U.S. National Forest Campground Guide

Cache National Forest

Utah



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Forest Information

The Cache National Forest (of the Uinta-Wasatch-Cache National Forest) is located in southeast Idaho (263,941 acres) and northeast Utah (411,351 acres). All of the campgrounds covered in the author's research are located in Utah. There are 30 developed campgrounds of which 18 meet the selection criteria.

The Cache National Forest stretches from the hustle and bustle of the urban centers of Logan and Ogden, Utah to mountain meadows in the Bear River Range. Linking it all together is a network of ancient, deep cut limestone canyons full of rushing rivers, giant willows, and old boxer elders. Evidence of the Civilian Conservation Corps (CCC) handiwork from the 1930s can also be found here. All make the Cache National Forest an important source for a variety of recreation opportunities and provides outstanding camping locations from which visitors can enjoy all thhe Forest has to offer.

Thousands of years before Europeans appeared in the area, Shoshone and Ute Indians lived on the land now known as Cache National Forest. They depended on the Forest's bounty of big game and fish. By the 1820s, fur trappers and mountain men, such as Jim Bridger, Jedahiah Smith, and Peter Skene Ogden, had discovered the area's natural wealth. Even the Forest's name, "cache" meaning a hiding place for something, recalls those early days of trapping and mountain men. Soon emigrates were cris-crossing the area on their way to Pacific coast. In 1847 the area was "rediscovered" and settlements were being built. By the 1920s, over-gazing and over-logging had left the land in poor condition. The combined efforts of local organizations, the CCC, and the Forest Service brought tremendous strides in the regeneration of the land. Today, thanks to those early and the continuing efforts, the Cache National Forest is once again a place of beauty and wonder.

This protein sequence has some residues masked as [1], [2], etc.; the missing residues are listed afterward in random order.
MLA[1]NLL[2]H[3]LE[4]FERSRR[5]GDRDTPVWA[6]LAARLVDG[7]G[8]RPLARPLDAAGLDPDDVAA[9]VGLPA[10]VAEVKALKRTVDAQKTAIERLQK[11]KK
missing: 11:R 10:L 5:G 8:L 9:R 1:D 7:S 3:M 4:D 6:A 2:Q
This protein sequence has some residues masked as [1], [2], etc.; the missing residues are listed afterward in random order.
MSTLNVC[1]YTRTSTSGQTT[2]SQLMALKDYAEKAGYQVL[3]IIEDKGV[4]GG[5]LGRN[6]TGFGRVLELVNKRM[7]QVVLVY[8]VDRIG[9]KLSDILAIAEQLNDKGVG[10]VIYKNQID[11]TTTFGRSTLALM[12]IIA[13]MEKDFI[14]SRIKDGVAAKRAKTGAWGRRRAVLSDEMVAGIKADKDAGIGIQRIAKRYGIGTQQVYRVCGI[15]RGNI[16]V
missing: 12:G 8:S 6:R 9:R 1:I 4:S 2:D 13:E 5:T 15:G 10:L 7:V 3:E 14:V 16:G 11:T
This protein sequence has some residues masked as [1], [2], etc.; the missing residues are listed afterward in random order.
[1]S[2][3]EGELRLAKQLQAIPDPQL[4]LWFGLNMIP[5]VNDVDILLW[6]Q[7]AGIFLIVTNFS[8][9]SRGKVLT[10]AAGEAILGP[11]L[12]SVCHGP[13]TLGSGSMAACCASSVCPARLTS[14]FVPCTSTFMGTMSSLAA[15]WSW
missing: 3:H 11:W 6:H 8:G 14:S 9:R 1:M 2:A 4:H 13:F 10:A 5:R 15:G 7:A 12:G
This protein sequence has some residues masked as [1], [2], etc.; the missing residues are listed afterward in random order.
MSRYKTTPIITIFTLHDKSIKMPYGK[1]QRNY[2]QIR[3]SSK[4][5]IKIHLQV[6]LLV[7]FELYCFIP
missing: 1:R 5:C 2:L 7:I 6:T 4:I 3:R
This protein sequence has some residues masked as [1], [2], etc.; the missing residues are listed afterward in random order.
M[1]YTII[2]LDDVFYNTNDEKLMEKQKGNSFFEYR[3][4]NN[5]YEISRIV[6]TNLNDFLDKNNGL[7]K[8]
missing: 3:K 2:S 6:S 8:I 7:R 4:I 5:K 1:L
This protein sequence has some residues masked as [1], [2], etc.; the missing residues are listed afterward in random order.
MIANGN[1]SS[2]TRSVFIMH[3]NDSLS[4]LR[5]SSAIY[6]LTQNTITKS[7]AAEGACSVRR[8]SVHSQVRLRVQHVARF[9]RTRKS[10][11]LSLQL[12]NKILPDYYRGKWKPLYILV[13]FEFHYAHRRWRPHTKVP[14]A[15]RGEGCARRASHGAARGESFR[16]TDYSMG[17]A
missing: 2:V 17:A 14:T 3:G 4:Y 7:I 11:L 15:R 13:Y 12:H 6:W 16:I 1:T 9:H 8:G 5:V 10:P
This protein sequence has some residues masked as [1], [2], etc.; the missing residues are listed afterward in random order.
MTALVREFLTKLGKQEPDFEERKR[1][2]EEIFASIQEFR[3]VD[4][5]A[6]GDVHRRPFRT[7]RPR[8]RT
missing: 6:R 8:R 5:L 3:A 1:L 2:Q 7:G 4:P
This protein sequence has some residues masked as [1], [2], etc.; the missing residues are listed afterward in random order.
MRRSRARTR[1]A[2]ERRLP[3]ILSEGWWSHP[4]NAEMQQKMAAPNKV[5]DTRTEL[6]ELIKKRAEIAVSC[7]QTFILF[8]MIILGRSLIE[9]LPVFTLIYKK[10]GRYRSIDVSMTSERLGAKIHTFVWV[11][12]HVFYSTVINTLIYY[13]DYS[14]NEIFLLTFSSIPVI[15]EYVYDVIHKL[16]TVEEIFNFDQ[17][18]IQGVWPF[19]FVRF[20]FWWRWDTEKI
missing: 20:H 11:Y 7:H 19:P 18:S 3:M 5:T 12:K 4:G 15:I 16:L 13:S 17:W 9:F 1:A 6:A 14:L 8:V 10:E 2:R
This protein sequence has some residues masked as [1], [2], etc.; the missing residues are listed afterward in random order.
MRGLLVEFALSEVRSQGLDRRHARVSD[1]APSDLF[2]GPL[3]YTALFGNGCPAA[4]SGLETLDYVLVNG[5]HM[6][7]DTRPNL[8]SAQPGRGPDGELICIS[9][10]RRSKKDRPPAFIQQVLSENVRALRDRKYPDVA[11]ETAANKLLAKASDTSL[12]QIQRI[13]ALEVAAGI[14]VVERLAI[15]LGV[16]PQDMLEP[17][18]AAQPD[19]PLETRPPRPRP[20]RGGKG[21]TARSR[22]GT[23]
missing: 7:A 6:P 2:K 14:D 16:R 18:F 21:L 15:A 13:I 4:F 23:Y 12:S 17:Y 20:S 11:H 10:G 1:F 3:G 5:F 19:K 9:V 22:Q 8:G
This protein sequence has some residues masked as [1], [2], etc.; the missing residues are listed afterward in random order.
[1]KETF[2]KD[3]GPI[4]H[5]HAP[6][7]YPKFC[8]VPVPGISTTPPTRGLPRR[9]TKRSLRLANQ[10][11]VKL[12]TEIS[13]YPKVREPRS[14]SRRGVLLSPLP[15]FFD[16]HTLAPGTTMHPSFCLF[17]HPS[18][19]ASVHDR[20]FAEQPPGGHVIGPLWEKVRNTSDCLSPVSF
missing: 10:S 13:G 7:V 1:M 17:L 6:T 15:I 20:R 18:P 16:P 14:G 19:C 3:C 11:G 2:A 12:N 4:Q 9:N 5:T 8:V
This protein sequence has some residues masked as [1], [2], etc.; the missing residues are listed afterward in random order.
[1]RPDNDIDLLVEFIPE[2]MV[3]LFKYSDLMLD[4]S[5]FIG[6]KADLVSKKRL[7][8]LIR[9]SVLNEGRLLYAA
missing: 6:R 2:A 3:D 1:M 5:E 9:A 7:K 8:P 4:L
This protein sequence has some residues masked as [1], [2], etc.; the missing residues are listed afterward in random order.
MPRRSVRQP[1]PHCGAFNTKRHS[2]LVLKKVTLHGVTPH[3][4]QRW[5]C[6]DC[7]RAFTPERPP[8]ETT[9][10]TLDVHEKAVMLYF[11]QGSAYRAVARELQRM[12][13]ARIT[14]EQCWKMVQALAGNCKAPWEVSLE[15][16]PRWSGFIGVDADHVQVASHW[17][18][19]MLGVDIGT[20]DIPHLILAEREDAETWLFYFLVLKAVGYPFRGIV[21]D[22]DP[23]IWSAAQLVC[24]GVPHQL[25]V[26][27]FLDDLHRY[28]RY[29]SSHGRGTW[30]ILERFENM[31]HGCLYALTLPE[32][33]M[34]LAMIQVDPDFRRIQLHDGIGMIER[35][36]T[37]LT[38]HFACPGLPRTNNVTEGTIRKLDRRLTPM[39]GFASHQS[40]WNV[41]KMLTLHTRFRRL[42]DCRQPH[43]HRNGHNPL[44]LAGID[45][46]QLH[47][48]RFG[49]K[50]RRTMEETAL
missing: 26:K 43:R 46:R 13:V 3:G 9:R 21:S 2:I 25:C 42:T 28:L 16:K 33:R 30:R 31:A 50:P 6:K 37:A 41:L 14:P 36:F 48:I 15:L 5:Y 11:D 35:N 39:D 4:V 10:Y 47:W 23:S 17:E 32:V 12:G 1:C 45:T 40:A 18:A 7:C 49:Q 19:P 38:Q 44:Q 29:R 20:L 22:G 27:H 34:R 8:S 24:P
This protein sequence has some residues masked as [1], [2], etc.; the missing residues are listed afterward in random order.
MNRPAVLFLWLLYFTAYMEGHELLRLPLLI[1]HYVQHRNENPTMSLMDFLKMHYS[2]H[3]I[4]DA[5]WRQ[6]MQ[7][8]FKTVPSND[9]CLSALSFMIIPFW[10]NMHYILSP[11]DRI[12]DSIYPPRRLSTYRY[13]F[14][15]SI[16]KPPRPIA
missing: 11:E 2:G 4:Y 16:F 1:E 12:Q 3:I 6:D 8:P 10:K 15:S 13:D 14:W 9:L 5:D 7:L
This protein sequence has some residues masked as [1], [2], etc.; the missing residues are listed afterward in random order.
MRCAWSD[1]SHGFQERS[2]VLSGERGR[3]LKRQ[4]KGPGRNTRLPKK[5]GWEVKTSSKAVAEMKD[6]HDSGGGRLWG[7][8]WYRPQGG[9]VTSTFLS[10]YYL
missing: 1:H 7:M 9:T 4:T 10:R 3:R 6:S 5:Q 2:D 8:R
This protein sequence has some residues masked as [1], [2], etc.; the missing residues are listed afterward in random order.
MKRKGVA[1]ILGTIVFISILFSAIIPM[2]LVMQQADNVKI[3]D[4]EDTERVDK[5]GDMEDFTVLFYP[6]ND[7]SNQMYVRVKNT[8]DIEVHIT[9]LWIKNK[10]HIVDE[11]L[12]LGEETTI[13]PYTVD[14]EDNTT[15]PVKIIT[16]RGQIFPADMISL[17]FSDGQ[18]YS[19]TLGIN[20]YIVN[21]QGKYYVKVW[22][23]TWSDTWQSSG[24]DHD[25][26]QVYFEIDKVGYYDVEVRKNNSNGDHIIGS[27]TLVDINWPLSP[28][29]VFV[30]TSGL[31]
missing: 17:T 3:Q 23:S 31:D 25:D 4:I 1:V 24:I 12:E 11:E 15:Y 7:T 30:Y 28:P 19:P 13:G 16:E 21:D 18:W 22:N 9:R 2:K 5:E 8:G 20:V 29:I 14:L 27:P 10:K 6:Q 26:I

Basically, the Cache National Forest has two clusters of developed campgrounds with a few "surprise" camping location scattered around. One such "surprise" camping location is Pioneer. campground. East of Hyrum, this little campground has many nicely secluded sites tucked under Black Willow and Box Elder trees. Another "surprise" is Monte Cristo campground. Nestled in stands of mature Engelmann spruce and aspen in the Monte Cristo Mountain Range, this campground boasts flush toilet, cool Summer temperatures, the Monte Cristo Mountain Bike Trail and sites that can accommodate car, tent, recreation vehicle (RV) and motorhome camping enthusiasts. And than there is Sunrise campground. The spectacular vista plus being only 6.5-miles west of Bear Lake keep this campground busy every summer weekend with RV and motorhome campers.

The majority of the remaining campgrounds are found either in the Logan Canyon corridor, east of Logan, Utah or east of Ogden, Utah, just beyond the Ogden Canyon. The CCC origins of Logan Canyon's campground can be seen in their tight and winding interior roads, short parking aprons, and the impressive stonework. (These are not locations for large RV or motorhome camping.) Added features of the Logan Canyon's campgrounds are the lust green riparian environment with its magnificent Black or Canyon Willows and Box Elder trees and a rich human history of the area.